Instituto Interamericano de Cooperação para a Agricultura - IICA. Técnicas para el Diagnostico de Babesiosis y anaplasmosis Bovine. San José, Costa Rica: IICA;1987.         [ Links ]

Guedes Junior DS, Araújo FR, Almeida Junior NF, Adi SS, Cheung LM, Fragoso SP, et al. Analysis of membrane protein genes in a Brazilian isolate of Anaplasma marginale. Mem Inst Oswaldo Cruz 2010; 105(7):843-849.        [ Links ]

Kocan K M, Halbur T, Blouin E F, Onet V, De La Fuente J,Garcia-Garcia JC, et al. Imunization of cattle with Anaplasma marginale derived from tick cell culture. Vet Parasitol 2001;102(1-2):151-161.        [ Links ]

Kocan KM, Blouin EF, Barbet AF. Anaplasmosis control. Past, present and future. Ann NY Acad Sci 2000;916:501-509.        [ Links ]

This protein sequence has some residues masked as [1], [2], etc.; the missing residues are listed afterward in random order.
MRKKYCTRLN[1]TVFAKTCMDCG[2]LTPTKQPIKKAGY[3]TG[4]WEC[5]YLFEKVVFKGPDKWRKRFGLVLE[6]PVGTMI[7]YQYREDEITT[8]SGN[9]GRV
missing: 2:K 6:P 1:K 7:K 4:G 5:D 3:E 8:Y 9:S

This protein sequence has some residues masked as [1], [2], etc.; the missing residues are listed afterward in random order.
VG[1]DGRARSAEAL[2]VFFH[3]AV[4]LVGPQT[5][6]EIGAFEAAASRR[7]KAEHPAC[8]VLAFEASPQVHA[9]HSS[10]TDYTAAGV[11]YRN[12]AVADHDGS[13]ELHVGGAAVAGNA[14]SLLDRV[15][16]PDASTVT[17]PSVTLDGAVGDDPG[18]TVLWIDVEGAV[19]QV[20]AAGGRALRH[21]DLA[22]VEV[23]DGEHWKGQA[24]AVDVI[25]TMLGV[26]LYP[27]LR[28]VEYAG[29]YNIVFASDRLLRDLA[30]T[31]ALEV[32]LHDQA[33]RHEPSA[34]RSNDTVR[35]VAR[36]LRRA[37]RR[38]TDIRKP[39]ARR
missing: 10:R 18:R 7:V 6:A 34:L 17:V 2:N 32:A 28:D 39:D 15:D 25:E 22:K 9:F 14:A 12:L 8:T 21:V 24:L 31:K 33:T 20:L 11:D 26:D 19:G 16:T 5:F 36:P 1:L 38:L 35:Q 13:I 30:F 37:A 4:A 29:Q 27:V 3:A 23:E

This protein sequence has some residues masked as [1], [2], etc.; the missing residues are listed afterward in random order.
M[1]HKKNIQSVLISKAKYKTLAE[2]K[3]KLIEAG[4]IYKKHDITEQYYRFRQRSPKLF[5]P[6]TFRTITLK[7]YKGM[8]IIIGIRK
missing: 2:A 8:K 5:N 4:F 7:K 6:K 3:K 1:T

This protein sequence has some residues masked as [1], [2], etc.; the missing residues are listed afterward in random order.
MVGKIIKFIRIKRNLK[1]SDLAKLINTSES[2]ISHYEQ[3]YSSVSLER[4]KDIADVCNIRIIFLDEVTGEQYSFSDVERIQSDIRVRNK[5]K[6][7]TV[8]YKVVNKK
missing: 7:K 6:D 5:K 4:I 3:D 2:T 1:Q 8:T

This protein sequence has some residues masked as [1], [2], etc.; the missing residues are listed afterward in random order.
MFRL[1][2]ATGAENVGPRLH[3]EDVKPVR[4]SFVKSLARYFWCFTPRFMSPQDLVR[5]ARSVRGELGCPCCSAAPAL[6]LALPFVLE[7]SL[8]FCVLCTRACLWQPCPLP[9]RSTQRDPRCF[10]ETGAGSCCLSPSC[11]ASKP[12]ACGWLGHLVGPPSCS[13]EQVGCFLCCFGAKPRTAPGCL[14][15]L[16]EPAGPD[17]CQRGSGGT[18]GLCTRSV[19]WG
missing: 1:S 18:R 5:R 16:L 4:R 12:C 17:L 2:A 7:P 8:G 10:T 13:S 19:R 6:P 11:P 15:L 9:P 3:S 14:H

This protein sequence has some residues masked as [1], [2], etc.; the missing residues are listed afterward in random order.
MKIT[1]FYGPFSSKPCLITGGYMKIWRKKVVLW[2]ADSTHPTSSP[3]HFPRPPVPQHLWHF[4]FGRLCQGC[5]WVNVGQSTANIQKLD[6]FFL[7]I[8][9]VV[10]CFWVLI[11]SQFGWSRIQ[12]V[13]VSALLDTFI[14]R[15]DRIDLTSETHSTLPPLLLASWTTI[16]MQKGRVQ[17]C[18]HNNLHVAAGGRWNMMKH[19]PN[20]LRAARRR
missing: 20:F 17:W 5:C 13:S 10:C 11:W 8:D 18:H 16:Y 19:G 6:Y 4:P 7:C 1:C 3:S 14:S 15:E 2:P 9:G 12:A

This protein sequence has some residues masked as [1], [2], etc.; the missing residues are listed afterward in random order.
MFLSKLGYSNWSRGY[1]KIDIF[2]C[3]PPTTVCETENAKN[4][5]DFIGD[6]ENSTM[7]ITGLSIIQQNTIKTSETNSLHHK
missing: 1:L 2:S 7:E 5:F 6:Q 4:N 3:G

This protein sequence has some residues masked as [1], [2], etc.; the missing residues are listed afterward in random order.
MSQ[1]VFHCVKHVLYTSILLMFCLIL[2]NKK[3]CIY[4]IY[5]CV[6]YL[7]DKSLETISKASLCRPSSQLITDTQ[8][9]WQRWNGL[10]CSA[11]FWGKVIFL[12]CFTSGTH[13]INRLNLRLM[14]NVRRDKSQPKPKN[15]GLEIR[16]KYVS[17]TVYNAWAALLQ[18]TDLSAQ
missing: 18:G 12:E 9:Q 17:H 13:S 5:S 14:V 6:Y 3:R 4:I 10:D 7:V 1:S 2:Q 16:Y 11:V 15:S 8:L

Kocan KM, De La Fuente J, Blouin EF, Garcia-Garcia JC. Anaplasma marginale (Rickettsiales: Anaplasmataceae): recent advances in defining host-pathogen adaptations of a tick-borne rickettsia. Parasitology 2004;129:S285-S300. PMid:15938516.        [ Links ]

Meyer DJ, Coles EH, Rich LJ. Medicina de laboratórioveterinária - Interpretação e diagnóstico. SãoPaulo: Roca LTDA; 1995.         [ Links ]

McGarey DJ, Barbet AF, Palmer GH, McGuire TC, Allred DR. Putative adhesins of Anaplasma marginale: major surface polypeptides 1a and 1b. Infect Immun 1994;62(10):4594-4601. PMid:7927726 PMCid:303148.         [ Links ]